Our Cardiology Department is using Quality Improvement (QI) methods to improve their handovers – and ultimately improve patient safety.
Handovers between teams during shift changes in hospitals are a critical transition time for patients – as the potential for error or miscommunication is high. It is worth noting that 1 in 10 patients are harmed while receiving hospital care – with 50% considered preventable. Evidence suggests that memory is not enough for staff to retain information and that a standardised, recorded handover reduces medical errors – so it is essential that staff get this process right.
Our Cardiology Team sought to tackle their handover process using the QI methodology and the Model for Improvement:
The Cardiology Team began the process by sending out a Knowledge, Attitude, Practice (KAP) study to all professional stakeholders to establish current practice, evaluate staff satisfaction and motivation for change, determine areas for improvement and intervention, and also set a base line for improvement.
Results showed that 69% of respondents were dissatisfied with current practice, highlighting that the content in handovers and clear lack of standardisation meant that important content was missed.
Respondents were asked what they would like in handovers. The overwhelming response showed that they would like a clear structure for handovers, regular nursing input and for the model to be standardised using an electronic list.
The team then used the results from the survey to set some measurable aims and begin a PDSA cycle:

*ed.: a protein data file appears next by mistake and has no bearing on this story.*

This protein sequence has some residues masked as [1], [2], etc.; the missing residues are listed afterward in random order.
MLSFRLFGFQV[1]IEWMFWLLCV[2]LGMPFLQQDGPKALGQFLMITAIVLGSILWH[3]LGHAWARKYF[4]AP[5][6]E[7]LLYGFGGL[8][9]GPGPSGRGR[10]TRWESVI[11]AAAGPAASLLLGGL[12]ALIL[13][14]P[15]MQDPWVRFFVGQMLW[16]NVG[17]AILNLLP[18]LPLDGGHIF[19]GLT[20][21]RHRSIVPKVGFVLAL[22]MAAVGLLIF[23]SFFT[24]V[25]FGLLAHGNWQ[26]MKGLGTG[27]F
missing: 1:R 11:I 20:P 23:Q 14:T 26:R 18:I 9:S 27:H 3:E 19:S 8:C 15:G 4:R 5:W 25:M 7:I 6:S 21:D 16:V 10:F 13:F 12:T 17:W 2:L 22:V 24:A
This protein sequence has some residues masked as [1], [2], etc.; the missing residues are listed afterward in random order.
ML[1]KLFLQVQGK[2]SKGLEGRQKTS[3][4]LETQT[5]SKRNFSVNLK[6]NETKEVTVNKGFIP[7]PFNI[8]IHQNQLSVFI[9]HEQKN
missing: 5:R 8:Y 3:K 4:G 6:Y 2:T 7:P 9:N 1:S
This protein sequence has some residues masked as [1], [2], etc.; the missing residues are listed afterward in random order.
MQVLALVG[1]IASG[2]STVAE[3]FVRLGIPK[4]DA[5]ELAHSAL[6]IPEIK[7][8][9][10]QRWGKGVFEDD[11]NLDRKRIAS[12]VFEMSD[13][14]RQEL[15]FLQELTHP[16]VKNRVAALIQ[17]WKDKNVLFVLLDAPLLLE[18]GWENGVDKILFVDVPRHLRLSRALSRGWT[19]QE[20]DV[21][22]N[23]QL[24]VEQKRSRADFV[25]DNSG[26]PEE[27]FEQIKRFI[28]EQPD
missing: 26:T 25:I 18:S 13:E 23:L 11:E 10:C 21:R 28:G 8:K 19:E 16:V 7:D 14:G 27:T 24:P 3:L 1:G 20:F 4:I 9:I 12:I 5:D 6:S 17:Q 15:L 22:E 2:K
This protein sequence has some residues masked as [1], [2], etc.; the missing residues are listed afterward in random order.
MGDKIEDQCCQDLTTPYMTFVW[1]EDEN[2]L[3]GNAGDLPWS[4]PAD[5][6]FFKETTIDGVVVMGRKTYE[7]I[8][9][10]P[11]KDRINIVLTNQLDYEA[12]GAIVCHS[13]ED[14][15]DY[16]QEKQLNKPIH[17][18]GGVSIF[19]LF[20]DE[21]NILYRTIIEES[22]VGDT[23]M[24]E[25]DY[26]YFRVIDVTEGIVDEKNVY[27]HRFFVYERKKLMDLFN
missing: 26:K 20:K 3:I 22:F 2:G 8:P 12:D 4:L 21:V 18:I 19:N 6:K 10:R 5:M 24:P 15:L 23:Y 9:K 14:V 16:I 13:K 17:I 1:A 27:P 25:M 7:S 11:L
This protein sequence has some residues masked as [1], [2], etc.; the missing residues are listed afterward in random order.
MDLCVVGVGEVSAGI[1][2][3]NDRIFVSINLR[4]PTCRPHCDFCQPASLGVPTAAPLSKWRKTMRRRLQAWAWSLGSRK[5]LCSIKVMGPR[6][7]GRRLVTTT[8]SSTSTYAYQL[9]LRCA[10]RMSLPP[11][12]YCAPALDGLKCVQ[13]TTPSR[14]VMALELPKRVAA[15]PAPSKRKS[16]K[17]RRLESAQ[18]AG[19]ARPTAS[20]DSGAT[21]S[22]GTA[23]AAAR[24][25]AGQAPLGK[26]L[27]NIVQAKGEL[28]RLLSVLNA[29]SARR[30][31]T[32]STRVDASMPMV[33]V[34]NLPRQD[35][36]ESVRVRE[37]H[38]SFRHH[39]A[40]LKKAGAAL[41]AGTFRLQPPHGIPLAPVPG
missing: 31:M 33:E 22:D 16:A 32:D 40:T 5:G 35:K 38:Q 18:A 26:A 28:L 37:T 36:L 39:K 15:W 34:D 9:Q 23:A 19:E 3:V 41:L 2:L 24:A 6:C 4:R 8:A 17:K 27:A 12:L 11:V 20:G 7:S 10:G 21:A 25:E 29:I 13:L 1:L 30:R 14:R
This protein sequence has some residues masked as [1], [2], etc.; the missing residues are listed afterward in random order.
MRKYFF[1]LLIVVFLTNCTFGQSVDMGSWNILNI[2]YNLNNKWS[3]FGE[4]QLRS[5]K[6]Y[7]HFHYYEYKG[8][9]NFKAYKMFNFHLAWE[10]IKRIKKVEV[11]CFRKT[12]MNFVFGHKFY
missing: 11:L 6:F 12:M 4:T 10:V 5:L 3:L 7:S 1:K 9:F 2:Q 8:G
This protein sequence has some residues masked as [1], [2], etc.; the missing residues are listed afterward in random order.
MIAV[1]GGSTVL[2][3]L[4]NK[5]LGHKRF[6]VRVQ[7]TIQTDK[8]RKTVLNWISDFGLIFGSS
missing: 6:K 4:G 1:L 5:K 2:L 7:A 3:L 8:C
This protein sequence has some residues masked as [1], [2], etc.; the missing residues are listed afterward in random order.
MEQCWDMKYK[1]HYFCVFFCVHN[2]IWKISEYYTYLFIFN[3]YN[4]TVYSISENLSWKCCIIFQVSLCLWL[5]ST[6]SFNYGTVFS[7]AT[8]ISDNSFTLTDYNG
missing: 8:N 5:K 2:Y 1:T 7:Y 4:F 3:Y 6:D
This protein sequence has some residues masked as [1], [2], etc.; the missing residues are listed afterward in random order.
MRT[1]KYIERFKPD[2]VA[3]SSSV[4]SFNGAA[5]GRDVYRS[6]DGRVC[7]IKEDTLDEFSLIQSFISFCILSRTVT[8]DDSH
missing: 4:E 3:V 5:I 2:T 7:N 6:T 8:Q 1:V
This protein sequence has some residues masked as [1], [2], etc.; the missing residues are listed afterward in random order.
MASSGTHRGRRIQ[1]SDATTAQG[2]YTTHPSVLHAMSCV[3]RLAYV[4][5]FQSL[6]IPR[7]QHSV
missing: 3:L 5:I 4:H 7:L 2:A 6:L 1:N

|Establish standardised handover and maintain consistency for patient||Compliance studies at regular intervals, followed by further KAP questionnaire||70% compliance|
|Improve staff satisfaction with handovers||Further KAP questionnaire||70% satisfaction|
The following changes were implemented:
- Handover expected in CCU every time
- Handover at set times – 0800, 1530, 1930
- New 1550 afternoon boardround
- Key team members in attendance – Charge Nurse, SHO, Day Registrar Consultant, Night Registrar
- Consistent structure and content (a flowchart was developed based on survey responses)
- Electronic handover documentation set up
The new processes were embedded at meetings, with emails and with lots of verbal prompting and reminders. An easily accessible handover document was also produced.
At the end of the first cycle, change was measured at 4 weeks and the results showed 65% compliance – which is a huge achievement for the first cycle.
Further improvements have also been highlighted – for example making the flowchart more visible, helping to support charge nurses to attend and publishing attendance data.
The aim is to introduce this new handover process as a long term behaviour change. To achieve this the team will continue to do repeated PDSA cycles – to refine and embed the improvement and to put patient safety at the heart of their use of QI methodology.